Influencing the appointment of the governor to fill a vacant Senate or a seat in the House
May 28, 2021
Adler & Colvin
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Vice President-elect Kamala Harris is mid-term as California’s representative in the United States Senate. As a result of her election as Vice President, her Senate seat will become vacant until January 20, 2021, and it will be left to California Governor Gavin Newsom to appoint the person to serve for the remainder of her term (or until the next general) in election California). Similar problems could arise in other states as President-elect Biden begins building his cabinet and staff, possibly by reaching out to the current senators and representatives and creating vacancies in those seats.
Charities may have views on how these vacancies should be filled and if they do so carefully, they can share those views without breaking federal tax law.
Charities can engage in a significant but limited amount of legislative lobbying and are absolutely prohibited from participating, directly or indirectly, in or participating in any campaign (for or against) a candidate for public office. The question for a charity is whether there is any of these restrictions on disclosing their views on a potential candidate for a vacant Senate seat.
As noted earlier, a Senate vote to confirm a candidate for the judiciary or executive branch of a president is “specific legislation” within the meaning of federal tax rules that regulate charity lobbying. As a result, communications from a charity that support or disapprove of confirmation may be lobbyed for tax purposes, either as direct lobbying (e.g. communicating directly with senators) or lobbying at the grassroots level (e.g. communicating with the public, including a “call to action” to contact their senators).
Since the appointment of a governor to fill a vacant Senate seat generally does not require endorsement by a legislature, no legislative action is required. As a result, communications with Governor Newsom or the public about the appointment of Harris’ Senate seat will not constitute lobbying for tax purposes. (However, government lobbying disclosure rules may still apply and should be considered by the charity as well.)
Because Harris’ vacant seat is filled by appointment rather than election, influencing the governor’s appointment should not constitute a prohibited intervention in a candidate campaign under Section 501 (c) (3). (Judge appointments are a little different from senator appointments in that federal judges are typically not elected, while senators are. In theory, the IRS could clearly distinguish between the two types of appointments, but has not so far done so. )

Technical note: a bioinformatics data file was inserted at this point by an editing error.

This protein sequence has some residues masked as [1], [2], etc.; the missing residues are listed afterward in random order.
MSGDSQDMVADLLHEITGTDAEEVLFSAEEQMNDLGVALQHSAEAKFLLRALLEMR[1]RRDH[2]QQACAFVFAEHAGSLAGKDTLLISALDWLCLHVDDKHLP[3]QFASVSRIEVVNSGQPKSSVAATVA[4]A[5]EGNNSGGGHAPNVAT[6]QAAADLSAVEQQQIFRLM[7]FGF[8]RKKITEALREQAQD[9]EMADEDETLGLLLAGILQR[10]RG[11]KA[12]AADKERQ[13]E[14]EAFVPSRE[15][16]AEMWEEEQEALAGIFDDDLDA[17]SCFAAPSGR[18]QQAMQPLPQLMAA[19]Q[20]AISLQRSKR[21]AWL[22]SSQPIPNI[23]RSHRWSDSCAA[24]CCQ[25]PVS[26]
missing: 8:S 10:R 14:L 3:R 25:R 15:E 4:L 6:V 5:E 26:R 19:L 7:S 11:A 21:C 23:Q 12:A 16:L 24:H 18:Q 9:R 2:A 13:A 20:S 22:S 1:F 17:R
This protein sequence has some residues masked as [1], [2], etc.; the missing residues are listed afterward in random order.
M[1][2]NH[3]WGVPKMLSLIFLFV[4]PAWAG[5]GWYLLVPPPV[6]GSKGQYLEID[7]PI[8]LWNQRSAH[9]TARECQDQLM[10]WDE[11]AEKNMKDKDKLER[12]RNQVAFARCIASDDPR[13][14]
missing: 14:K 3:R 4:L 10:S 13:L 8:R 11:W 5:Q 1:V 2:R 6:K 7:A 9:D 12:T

There is one more tax issue to consider that the IRS has not provided final guidance on. Pursuant to Section 527 (f) of the Internal Revenue Code, a tax is levied on certain political expenses of a 501 (c) organization (including, but not limited to, charities) up to the amount of that organization’s investment income in the same tax year. (If the organization has no investment income, it has no tax liability under Section 527 (f).) In contrast to the prohibition under Section 501 (c) (3), however, Section 527 (f) includes not only elections, but also non-election-related activities, including attempting to influence the “selection, appointment, … or appointment” of any person to public office.
More than thirty years ago, the IRS was considering whether a section 501 (c) (3) organization attempting to influence the Senate’s confirmation of a federal candidate should be taxable under section 527, but ultimately failed to make a final decision on the issue . As a result, practitioners generally believe that if the IRS decided to impose Section 527 (f) taxes on charitable attempts to influence judicial appointments, it would not do so until after that position was publicly announced and only in relation to those made thereafter Activities would do this announcement. The same may apply to Senate appointments, although the IRS has not specifically said so.
Charities can influence the appointment of a governor to fill a vacant seat in the US Senate or House of Representatives. Because of the complexity and uncertainty associated with the rules in place, a charity that elects to do this work should seek legal advice first on how to safely proceed.
Originally published November 11, 2020
The content of this article is intended to provide general guidance on the subject. A professional should be obtained about your particular circumstances.
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